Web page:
Practice/Theory Exemplar (Watson Caring Science)
Main Site: La Crosse, Wisconsin, USA
Description of the setting
- National Caring Partner with Watson Caring Science Institute
- A physician-led, not-for profit healthcare system
- Located throughout western Wisconsin, northeastern Iowa andsoutheastern Minnesota caring for patients in 21 counties
- A regional referral center with regional hospitals
- A teaching hospital with 325 beds and a Level II Trauma and Emergency Center
- Repeatedly named among the top 50 hospitals in the nation, placing us in the top one percent
- The designated Western Academic Campus for the University of Wisconsin School of Medicine & Public Health
- Environmentally responsible, the first health system to achieve energy independence in October 2014.
Key nurses involved in implementation
Denise Nicholson, BSN, RN, Nursing System Specialist, Caritas Coach, Advance Care Plan Facilitator, Registered and Certified Clinical Aromatherapist
Beth Smith-Houskamp, PhD, RN, Chief Nursing Officer, Administrative Chief Operating Officer
Watson Caring Science is used to guide nursing practice and is infused throughout the system. Caritas is at the center of the professional practice model. Gundersen Health System is proud to be designated by Dr. Jean Watson as a National Watson Caring Science Partner of Watson Caring Science Institute. Our Nursing Professional Framework – with Caritas as the foundation – supports, guides, strengthens and empowers our more than 2120 RNs, LPNs (NPs, CNMs, etc. as well) to evolve in their professions as individuals and as a whole.
Caritas and Healing Environment are foundational to the entire system. Some examples of this are:
- New employee orientation, patient care orientation, centralized nursing orientation, the Nurse Residency Program and the Chaplain Residency Program include a focus on Caring Science/Caritas at Gundersen Health in La Crosse, WI.
- The site is in the 5th year of an interprofessional residency in Caring Science that includes nursing, other clinical professionals, as well as non-direct care/nonclinical employees (e.g., coding). Individuals graduating from this program implement a caring science-based project in their work environment. Examples are a respiratory therapist providing Caritas education to colleagues at department staff meetings and an administrator of a clinic creating a centering room for staff.
- Several times a year, Nightingale Rounds, presented and attended by physicians and nurses and any other interested individuals, highlight stories of how Caritas is seen in the care of patients, families and each other.
- A Caritas Circle meets monthly with the purpose of bringing together interprofessional colleagues to learn about Human Caring Theory/Caritas to help expand its meaning throughout our organization. Examples of expansion include a physician’s work with incorporating Caritas/caring/empathy into medical students’ evaluation process and a sustainability coordinator’s education to department peers.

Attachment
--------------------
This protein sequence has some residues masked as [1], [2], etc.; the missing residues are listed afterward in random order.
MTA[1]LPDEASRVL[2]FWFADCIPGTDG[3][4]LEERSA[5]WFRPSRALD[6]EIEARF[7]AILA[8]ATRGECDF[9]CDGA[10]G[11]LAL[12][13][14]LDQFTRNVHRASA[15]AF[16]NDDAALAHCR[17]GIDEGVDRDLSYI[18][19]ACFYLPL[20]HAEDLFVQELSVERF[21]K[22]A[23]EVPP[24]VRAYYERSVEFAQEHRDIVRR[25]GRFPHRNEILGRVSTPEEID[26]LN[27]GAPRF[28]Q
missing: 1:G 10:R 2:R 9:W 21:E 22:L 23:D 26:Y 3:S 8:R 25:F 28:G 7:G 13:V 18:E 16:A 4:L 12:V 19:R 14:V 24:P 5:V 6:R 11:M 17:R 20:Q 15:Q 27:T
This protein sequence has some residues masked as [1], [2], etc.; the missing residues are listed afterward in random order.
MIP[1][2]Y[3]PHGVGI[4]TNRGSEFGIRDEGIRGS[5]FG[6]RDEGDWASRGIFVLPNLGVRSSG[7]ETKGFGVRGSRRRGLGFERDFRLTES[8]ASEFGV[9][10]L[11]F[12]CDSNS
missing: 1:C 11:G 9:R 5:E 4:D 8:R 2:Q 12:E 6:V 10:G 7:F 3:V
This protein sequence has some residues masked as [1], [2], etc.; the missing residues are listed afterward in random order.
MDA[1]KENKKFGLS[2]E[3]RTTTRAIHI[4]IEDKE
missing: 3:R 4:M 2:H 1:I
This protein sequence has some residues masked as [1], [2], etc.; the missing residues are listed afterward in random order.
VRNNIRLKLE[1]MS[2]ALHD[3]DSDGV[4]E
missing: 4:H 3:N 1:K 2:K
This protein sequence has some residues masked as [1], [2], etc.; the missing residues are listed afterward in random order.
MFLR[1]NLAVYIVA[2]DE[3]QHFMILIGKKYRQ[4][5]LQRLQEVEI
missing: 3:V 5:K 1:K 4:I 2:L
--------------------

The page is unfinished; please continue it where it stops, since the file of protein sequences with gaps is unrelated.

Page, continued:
- Reflective Fridays provides quarterly conversation, lunch and reflections for managers to better understand our Nursing Professional Framework and its Caritas foundation.
- Shared governance meetings being with centering, focusing on caring and often, specific Caritas Processes.
Key Literature Sources:
Watson, J. (2008). Nursing: the philosophy and science of caring. Boulder, CO: University Press of Colorado.
Watson, J. (2005). Caring science as sacred science. Philadelphia, PA: F.A. Davis Company.
Watson, J. (2010). Postmodern nursing and beyond. Boulder, CO: Watson Caring Science Institute.
Approach to evaluation of outcomes:
- Nurse Residents complete Caritas reflections based on the day’s learnings and a written evaluation for each session.
- Verbal feedback and from many attending Nightingale Rounds prompted additional presentations.
- Nurses interviewed and filmed for vignettes shown in orientation are able to articulate influence of Caritas on their practice.
- Research done by physician with medical students shows increased empathy in their care of patients and with each other.
- Earlier participation in caring science patient survey showed the “percentage of caring comments increased and uncaring comments decreased over the 2-year period” – source: Hayter, K.L.; Brewer, B.B. (2017). Halldorsdottir’s Modes of Being with Another to evaluate patient comments. International Journal of Human Caring, 2017, 21 (4); 172-175.
- Increase numbers of Caritas Coaches in organization, whose role is to gain: “insight, intellect, and skills to give voice as ‘living caritas’: more able to translate and live-out the theory and philosophy of human caring-healing, in service for deep system change.” (https://www.watsoncaringscience.org/caritas-coach-education-program-ccep)
This has been approved by chief nursing officer with plan for two individuals to attend each year.
- Continue current programs as listed above and continue to weave into the tapestry of our organization as opportunities present themselves.